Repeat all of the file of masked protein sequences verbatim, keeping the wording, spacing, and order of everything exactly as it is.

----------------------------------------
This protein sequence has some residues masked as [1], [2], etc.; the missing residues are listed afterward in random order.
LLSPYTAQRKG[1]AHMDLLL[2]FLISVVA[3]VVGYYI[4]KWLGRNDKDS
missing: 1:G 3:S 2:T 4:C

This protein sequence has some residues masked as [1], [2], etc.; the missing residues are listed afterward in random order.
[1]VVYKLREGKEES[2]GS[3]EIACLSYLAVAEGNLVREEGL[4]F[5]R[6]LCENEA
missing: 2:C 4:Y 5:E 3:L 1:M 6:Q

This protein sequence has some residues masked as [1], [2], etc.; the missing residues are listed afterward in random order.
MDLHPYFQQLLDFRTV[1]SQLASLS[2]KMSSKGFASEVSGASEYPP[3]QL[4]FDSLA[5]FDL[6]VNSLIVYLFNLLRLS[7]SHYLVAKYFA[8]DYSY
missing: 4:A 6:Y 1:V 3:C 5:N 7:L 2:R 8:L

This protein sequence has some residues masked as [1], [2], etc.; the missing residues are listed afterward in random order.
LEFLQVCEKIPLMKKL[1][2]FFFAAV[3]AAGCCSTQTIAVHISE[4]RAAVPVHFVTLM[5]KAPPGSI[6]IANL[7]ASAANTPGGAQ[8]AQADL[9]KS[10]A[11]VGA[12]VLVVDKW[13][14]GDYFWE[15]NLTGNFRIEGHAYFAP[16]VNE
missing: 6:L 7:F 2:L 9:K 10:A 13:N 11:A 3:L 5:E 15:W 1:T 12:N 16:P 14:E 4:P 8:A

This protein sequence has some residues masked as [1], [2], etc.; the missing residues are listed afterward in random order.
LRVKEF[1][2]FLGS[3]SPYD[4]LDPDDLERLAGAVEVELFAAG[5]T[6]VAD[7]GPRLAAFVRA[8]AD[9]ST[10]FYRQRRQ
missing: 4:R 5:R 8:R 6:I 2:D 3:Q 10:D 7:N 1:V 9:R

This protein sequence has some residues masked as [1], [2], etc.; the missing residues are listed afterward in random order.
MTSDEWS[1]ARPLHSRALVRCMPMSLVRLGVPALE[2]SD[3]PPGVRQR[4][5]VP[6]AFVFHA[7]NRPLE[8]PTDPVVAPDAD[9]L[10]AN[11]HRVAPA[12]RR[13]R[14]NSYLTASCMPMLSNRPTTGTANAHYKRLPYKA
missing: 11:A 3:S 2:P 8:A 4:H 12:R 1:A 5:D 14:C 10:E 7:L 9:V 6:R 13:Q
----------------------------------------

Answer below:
This protein sequence has some residues masked as [1], [2], etc.; the missing residues are listed afterward in random order.
LLSPYTAQRKG[1]AHMDLLL[2]FLISVVA[3]VVGYYI[4]KWLGRNDKDS
missing: 1:G 3:S 2:T 4:C

This protein sequence has some residues masked as [1], [2], etc.; the missing residues are listed afterward in random order.
[1]VVYKLREGKEES[2]GS[3]EIACLSYLAVAEGNLVREEGL[4]F[5]R[6]LCENEA
missing: 2:C 4:Y 5:E 3:L 1:M 6:Q

This protein sequence has some residues masked as [1], [2], etc.; the missing residues are listed afterward in random order.
MDLHPYFQQLLDFRTV[1]SQLASLS[2]KMSSKGFASEVSGASEYPP[3]QL[4]FDSLA[5]FDL[6]VNSLIVYLFNLLRLS[7]SHYLVAKYFA[8]DYSY
missing: 4:A 6:Y 1:V 3:C 5:N 7:L 2:R 8:L

This protein sequence has some residues masked as [1], [2], etc.; the missing residues are listed afterward in random order.
LEFLQVCEKIPLMKKL[1][2]FFFAAV[3]AAGCCSTQTIAVHISE[4]RAAVPVHFVTLM[5]KAPPGSI[6]IANL[7]ASAANTPGGAQ[8]AQADL[9]KS[10]A[11]VGA[12]VLVVDKW[13][14]GDYFWE[15]NLTGNFRIEGHAYFAP[16]VNE
missing: 6:L 7:F 2:L 9:K 10:A 13:N 11:A 3:L 5:E 15:W 1:T 12:N 16:P 14:E 4:P 8:A

This protein sequence has some residues masked as [1], [2], etc.; the missing residues are listed afterward in random order.
LRVKEF[1][2]FLGS[3]SPYD[4]LDPDDLERLAGAVEVELFAAG[5]T[6]VAD[7]GPRLAAFVRA[8]AD[9]ST[10]FYRQRRQ
missing: 4:R 5:R 8:R 6:I 2:D 3:Q 10:D 7:N 1:V 9:R

This protein sequence has some residues masked as [1], [2], etc.; the missing residues are listed afterward in random order.
MTSDEWS[1]ARPLHSRALVRCMPMSLVRLGVPALE[2]SD[3]PPGVRQR[4][5]VP[6]AFVFHA[7]NRPLE[8]PTDPVVAPDAD[9]L[10]AN[11]HRVAPA[12]RR[13]R[14]NSYLTASCMPMLSNRPTTGTANAHYKRLPYKA
missing: 11:A 3:S 2:P 8:A 4:H 12:R 1:A 5:D 14:C 10:E 7:L 9:V 6:R 13:Q